Sydney Desalination Plant at Kurnell won't reach full output for almost a year

Kogarah MP Chris Minns has blasted the Berejiklian state government for not taking more direct action on Sydney’s dwindling water storage levels.

Calls are mounting for Utilities Minister Don Harwin to bring forward water restrictions amid signs the $1.8 billion Sydney Desalination Plant won't reach full output for almost a year.

As Sydney closes in on its driest autumn and winter since 2006 during the depth of the Millennium Drought, the city's storages are at 65.3 per cent, down a quarter in 12 months.

On current rates of decline - 0.6 percentage points a week - the trigger point of 60 per cent for the Kurnell desalination plant to be activated could be passed months before it is fully operational after a tornado strike in 2015.

Mr Minns, the Labor water spokesman, pointed to comments Mr Harwin made a year ago today when dam levels were much higher.

"If the dams weren't full, we might need to do [the plant repairs] faster, but we don't need to, so it's good," Mr Harwin told Seven News.

Cordeaux Dam, south of Sydney, captured at 41.9 per cent full earlier this month; this time last year it was 93.8 per cent. Picture: Robert Peet

Cordeaux Dam, south of Sydney, captured at 41.9 per cent full earlier this month; this time last year it was 93.8 per cent. Picture: Robert Peet

Last September, Mr Harwin told state parliament it was unlikely the 60 per cent trigger "will be reached in the next five years".

The minister "has chronically underestimated the threat and risks of drought", Mr Minns said.

"Labor is demanding clarity on the water restrictions timetable."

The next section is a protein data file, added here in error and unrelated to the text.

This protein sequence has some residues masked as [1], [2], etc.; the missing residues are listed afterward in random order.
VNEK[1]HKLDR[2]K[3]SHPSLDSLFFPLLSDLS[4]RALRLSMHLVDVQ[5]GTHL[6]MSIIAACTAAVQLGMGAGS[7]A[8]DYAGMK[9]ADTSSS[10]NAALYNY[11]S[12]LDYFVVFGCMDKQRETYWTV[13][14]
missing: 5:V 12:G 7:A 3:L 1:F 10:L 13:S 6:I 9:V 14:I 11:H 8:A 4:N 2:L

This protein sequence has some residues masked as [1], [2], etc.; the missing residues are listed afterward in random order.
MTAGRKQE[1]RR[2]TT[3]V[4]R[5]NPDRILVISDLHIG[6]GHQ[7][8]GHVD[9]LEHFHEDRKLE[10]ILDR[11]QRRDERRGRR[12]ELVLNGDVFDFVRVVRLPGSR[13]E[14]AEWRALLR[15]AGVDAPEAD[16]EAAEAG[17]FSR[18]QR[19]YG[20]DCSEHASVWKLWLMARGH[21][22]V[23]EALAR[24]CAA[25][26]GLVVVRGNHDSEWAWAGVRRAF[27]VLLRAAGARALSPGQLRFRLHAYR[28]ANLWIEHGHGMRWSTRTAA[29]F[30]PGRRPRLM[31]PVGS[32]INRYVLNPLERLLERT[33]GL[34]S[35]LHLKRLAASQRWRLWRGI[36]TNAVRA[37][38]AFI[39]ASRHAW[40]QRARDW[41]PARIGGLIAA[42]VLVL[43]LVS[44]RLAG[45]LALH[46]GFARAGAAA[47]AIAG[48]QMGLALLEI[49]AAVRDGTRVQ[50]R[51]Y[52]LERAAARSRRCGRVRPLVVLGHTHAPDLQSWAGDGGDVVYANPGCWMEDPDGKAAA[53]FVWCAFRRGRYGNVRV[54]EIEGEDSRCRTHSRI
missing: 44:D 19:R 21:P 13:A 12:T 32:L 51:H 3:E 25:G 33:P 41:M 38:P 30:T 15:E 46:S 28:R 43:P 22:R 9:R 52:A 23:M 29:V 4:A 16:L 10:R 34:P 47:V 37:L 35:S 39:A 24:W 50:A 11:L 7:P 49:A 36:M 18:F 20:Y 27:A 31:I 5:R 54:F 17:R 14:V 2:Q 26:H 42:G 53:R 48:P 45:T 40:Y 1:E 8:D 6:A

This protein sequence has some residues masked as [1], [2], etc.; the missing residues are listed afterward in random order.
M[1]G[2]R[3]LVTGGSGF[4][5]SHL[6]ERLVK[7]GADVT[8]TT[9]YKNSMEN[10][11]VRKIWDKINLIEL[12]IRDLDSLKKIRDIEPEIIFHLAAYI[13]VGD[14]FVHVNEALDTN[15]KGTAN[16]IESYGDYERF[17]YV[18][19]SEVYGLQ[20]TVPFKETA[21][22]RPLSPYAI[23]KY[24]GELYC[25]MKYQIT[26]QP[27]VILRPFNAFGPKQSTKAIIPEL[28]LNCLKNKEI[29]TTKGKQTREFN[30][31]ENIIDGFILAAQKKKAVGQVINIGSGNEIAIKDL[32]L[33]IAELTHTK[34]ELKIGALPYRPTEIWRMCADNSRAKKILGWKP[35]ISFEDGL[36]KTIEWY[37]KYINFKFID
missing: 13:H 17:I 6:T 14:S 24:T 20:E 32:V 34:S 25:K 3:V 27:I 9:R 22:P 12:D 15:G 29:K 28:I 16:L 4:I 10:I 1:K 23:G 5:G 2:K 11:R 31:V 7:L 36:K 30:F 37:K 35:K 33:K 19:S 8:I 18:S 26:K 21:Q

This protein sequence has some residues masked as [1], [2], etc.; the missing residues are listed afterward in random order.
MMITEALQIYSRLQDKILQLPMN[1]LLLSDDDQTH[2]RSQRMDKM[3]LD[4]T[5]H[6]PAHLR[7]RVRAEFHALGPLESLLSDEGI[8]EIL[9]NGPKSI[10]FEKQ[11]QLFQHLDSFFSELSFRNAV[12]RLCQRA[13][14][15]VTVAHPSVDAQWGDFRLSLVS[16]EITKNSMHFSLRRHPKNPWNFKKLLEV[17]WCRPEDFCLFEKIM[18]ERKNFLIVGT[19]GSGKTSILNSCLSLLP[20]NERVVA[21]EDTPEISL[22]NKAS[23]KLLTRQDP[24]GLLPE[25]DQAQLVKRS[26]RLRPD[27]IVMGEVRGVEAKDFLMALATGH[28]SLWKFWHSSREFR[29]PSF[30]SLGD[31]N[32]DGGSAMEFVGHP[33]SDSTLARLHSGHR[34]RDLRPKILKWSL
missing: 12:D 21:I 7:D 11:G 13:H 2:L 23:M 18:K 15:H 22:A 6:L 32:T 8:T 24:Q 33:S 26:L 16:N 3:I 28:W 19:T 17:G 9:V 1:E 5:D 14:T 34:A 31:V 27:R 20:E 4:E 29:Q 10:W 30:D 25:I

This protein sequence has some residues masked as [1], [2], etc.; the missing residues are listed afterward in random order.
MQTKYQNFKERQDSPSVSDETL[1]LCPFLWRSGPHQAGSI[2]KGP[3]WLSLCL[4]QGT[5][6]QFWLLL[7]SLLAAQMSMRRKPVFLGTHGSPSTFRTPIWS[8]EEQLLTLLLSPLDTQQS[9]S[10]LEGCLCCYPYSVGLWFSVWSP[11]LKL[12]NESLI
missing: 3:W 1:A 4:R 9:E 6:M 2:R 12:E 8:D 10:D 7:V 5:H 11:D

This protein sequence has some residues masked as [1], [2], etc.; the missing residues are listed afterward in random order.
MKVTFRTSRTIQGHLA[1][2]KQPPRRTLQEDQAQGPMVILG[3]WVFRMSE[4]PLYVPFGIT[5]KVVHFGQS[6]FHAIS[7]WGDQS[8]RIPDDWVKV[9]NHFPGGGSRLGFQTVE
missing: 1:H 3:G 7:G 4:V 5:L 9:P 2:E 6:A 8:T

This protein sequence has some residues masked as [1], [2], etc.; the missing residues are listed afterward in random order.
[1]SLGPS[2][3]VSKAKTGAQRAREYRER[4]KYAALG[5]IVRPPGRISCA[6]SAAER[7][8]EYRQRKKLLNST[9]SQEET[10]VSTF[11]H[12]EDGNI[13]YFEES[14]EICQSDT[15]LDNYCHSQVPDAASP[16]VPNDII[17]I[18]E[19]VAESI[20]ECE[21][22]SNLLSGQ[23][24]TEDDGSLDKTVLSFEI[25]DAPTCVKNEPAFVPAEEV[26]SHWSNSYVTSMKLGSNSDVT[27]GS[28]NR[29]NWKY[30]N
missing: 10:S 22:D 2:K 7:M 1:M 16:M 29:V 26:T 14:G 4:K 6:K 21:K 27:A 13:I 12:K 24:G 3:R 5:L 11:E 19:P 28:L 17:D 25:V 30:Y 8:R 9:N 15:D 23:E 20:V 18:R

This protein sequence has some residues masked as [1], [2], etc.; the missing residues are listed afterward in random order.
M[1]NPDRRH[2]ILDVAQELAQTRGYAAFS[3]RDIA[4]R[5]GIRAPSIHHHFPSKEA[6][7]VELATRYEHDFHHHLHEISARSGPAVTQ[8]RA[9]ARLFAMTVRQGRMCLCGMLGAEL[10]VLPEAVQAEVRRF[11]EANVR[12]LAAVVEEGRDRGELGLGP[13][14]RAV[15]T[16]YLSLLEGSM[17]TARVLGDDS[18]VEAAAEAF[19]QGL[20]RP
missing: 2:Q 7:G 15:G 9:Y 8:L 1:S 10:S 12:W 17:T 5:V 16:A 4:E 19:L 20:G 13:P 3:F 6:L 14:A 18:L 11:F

A separate trigger point to supplement Sydney's storages has also failed.

According to the 2017 Metropolitan Water Plan, WaterNSW was to transfer water from the Tallowa Dam on the Shoalhaven River when Sydney Water levels dropped to 75 per cent full.

However, those transfers haven't happened because Tallowa's level itself was already too low when that point was crossed, WaterNSW said.

Larger supplies, though, were expected to come from the desal plant, which at full bore can meet about 15 per cent of Sydney's water use.

However, a drawn-out spat between the privately owned plant and insurers - after the tornado tore through the control room at the Kurnell site three years ago - has meant it can't even be turned on until this December.

DOWN: Total storage levels as at August 2 and same time last year. Source: WaterNSW

DOWN: Total storage levels as at August 2 and same time last year. Source: WaterNSW

"The testing phase is due to be completed by December 13," a spokesman for the plant said.

Drinking water would then take "four to five months" from the restart to be produced, and full production would only be reached "by month seven and eight", he said.

"If there's a hiccup or two in the plan, we do need to reconsider bringing the [stage one] water restrictions sooner," Stuart Khan, a professor at the University of NSW's School of Civil & Environmental Engineering, said.

"The nosedive [in water storage levels] is even steeper than going into the Millennium Drought."

The Kurnell plant has a contract that gives it eight months to get up to its full capacity of 250 million litres­ per day of water — or about 15 per cent of Sydney’s drinking water.

“It’s outrageous,” Mr Minns said, adding the Liberal government deal to privatise the desalination plant in 2012 was the “one of the most bizarre privatisation deals we have seen”.

Veolia operate the desalination plant at Kurnell under a 20-year contract and have up to eight months to restart the plant once instructed.

Veolia operate the desalination plant at Kurnell under a 20-year contract and have up to eight months to restart the plant once instructed.

Utilities Minister Don Harwin said "Greater Sydney’s water supply is robust and secure and we are confident that, despite the dry conditions, no homes or businesses will go without water".

Storages held enough water to supply the city’s population "for another two years - even without any rain at all over that period," he said, adding that authorities "have planned for drought conditions".

Determining how fast dam levels will drop hinges on water use, catchment rainfall and evaporation losses. At current rates, that 60 per cent level would be reached in about six months but at 0.8 percentage-point rate, it would be hit by early January - both before the desal plant will produce water.